Adapting to preschool can be difficult for any child, even for those who attended daycare for a while. The ideas and activities you will find below can help you make the transition easier.
The important thing is that all the activities you do to prepare your child are fun. It is crucial that your child does not feel that each activity is a learning lesson and that each trip is an educational field trip.
These ideas, which come from preschool teachers and the Learning Partners of the United States Department of Education program ( Learning Partners program of the US Department of Education US Department of Education’s Learning Partners program), will help you prepare your child to listen, follow instructions and work as a team. Those are three important goals of any preschool program.
All children who attend preschool have to get along with other children. If your child has not spent a lot of time living in a group with other children, it is very likely that certain activities will be very difficult for him or her. These include sharing, waiting for your turn and playing collaboratively.
You can help your child get used to feeling that he is part of a group. An option for this is to meet other moms whose children are more or less the same age as yours so that the little ones play. They can meet in a park or in one of their homes. Another alternative is to enroll him in an art, music or dance class.
Try to get an idea of what awaits you
It is rare that a child who is going to start preschool does not feel even a little nervous. It is recommended that you resist the temptation to say things like “It will be the funniest day you ever imagined” or “There is no need to be afraid”. And it’s also essential that you never underestimate your child’s fears or concerns. Instead, help him calm his nerves by giving him information and details about his new school. Read more: How to achieve a good coexistence
Talk to him about what will happen when he arrives at school. For example, you can tell him where his classroom is located, what activities he will do in his class and who his classmates will be. Before school starts, visit the classroom together at least once, preferably when other children and their future teacher (or teacher) are there.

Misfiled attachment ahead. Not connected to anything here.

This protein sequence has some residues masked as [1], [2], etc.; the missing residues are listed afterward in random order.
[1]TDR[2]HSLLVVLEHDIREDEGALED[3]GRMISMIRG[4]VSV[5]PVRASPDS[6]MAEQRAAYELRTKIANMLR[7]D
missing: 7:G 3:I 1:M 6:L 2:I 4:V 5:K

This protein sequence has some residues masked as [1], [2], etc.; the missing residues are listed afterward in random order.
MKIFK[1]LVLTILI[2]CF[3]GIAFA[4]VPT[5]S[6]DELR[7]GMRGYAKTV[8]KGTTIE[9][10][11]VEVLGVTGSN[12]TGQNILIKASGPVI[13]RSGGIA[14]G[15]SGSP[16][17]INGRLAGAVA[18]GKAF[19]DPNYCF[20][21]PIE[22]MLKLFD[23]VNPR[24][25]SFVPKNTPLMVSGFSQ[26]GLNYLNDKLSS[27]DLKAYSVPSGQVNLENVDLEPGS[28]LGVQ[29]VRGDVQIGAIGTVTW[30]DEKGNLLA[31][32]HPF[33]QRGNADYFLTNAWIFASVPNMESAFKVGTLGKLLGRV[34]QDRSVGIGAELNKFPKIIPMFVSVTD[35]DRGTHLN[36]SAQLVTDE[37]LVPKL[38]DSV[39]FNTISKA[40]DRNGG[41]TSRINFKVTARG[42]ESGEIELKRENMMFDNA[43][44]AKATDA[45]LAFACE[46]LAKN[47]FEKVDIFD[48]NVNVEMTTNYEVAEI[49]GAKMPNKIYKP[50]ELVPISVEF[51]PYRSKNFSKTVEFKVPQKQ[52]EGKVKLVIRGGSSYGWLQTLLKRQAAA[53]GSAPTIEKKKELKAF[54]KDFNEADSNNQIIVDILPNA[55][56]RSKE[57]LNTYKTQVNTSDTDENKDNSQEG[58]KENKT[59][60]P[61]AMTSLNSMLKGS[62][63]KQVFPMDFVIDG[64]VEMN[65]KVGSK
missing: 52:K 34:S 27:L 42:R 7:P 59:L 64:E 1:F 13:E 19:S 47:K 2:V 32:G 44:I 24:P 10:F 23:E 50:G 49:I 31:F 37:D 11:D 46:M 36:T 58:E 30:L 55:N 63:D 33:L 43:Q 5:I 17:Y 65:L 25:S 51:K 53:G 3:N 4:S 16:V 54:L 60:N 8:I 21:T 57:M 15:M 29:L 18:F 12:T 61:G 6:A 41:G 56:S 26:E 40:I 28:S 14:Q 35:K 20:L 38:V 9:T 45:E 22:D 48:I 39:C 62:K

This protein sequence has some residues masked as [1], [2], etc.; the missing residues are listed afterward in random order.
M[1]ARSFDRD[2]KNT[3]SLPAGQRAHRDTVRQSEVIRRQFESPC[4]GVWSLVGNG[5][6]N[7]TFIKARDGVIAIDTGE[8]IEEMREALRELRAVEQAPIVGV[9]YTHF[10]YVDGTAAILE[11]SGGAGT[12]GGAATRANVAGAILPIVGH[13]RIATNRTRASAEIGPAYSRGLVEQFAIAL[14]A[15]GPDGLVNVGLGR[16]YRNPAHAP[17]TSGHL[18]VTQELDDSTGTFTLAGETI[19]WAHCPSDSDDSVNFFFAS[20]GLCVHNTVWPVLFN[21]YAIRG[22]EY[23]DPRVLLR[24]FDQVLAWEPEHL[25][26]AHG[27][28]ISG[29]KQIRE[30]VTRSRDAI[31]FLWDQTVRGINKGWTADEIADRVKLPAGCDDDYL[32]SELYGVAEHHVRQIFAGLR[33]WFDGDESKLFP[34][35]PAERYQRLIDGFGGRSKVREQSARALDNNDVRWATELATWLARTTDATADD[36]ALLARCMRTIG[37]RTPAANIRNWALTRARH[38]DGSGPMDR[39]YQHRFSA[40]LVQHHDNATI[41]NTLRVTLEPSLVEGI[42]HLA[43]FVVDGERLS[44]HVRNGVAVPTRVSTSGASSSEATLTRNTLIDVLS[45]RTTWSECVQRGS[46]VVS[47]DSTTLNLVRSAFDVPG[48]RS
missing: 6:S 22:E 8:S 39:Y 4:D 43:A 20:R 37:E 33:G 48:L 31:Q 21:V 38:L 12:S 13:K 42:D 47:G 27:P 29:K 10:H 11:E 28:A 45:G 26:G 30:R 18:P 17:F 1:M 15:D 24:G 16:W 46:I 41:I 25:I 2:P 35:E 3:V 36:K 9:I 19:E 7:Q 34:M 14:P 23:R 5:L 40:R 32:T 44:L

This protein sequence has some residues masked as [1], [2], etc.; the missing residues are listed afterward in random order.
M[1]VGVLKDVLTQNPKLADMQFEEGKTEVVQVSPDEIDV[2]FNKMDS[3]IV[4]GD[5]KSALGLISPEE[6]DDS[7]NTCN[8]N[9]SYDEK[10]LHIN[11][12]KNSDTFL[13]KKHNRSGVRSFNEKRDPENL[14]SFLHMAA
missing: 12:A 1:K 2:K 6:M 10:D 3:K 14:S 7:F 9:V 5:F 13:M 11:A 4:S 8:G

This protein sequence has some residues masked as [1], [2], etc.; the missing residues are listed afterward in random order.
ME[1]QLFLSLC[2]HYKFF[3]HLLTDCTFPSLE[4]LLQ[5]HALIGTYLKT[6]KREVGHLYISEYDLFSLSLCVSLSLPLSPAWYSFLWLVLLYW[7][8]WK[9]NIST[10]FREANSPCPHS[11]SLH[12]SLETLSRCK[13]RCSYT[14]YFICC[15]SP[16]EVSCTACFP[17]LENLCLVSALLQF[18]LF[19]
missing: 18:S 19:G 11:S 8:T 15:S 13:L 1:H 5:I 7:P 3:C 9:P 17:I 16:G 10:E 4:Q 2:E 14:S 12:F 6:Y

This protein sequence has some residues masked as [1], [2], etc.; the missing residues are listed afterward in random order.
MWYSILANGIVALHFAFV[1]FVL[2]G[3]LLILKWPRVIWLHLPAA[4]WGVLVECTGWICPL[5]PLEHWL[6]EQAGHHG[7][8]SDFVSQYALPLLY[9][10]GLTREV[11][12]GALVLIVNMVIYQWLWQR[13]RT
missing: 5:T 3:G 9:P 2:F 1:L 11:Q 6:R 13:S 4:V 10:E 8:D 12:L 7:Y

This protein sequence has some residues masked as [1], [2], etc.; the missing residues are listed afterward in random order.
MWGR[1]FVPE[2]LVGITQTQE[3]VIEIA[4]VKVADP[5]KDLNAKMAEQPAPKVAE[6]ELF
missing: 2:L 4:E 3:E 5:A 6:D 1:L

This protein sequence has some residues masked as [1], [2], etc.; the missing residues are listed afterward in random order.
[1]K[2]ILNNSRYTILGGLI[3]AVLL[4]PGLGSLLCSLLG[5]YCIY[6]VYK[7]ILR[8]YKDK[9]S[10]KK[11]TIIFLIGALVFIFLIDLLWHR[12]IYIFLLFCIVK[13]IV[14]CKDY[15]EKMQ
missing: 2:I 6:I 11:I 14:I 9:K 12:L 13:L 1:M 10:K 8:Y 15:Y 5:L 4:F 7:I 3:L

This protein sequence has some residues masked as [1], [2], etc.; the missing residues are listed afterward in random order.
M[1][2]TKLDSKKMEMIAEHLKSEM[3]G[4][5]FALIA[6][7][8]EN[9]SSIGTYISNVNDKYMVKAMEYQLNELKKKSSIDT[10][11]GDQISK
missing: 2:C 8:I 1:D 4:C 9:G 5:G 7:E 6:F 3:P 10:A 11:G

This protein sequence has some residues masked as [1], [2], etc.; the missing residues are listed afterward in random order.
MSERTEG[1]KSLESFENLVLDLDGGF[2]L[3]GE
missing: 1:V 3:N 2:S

A ritual to say goodbye
If this is the first time your child will be separated from you, perhaps you are anxious because you are worried that you will not return, or that you will get lost and not know how to return to school to pick it up when the classes are over. Read more: 10 tips to prevent bullying in the classroom
Make up a special ritual that both of you do each time you leave at school. You can, for example, using a short song or hit it with your hands ( hit those five! ).
During the first few days, try to have a little extra time to prepare everything (your lunch, for example) and enlist the child. The more serene things are at home, the easier the separation will be.
And even if you’re tempted to leave school without saying goodbye, do not do it. That will make your child even more dismayed when he realizes you are not. It is better to say goodbye to him. Also try not to make very long farewells, since that will be more difficult for both. Say goodbye in a relaxed manner and with a confident tone, and he will learn to do the same.
Read to your child every day
Most schools have at least a period of time to read every day. If you allocate at least 15 minutes a day to read with your child, this will become a family ritual when school starts. Children who have not been exposed to books usually have difficulty reading in the future.
Because preschoolers usually cannot read on their own, it is crucial that they learn to listen. Reading out loud to your child is a great way to build your listening skills. Children pay special attention to stories with rhythm, so look for books that repeat phrases.
When your child begins to remember phrases, ask him to “read” with you. For example, if you read Dr. Seuss’s Green Eggs with Ham book after the question “Do you like green eggs with ham?”, Let your child say what follows, “No, I do not like anything.” Ramón. ”
Your child will also learn to predict the end of a story in preschool, and you can help him with this task. When you read a book, stop halfway and ask what is next or how you think the story will end.
Practice the ability to listen
Preschool teachers often ask children to sit still and listen. An exercise to help your child be prepared for this request is to ask him to sit silently and close his eyes. Then ask him to describe all the different sounds he hears. Talk about what causes these sounds and where they come from.
In preschool, children also learn to listen and follow instructions that include more than one step. You can start by asking your child to do a series of things, such as taking their shoes to their room and putting them in the closet. Or, go to the bathroom and wash your hands, and then go back to the kitchen to help you carry the napkins to the table.
You can also play games that require your child to listen to instructions, solve problems and wait for their turn. A fun activity is playing the detective as they walk through the neighborhood. Give clues to your child about something you observe. You can say “I see something very, very loud.” Your child has to ask you questions about the object until you guess what it is ( a tree!).
Nourishes the budding artist
Creating art (either modeling with plasticine or painting with your fingers) helps children develop their visual and fine motor skills, which they need to write. Try to have on hand paint, crayons, and other materials to motivate your child to create what he wants.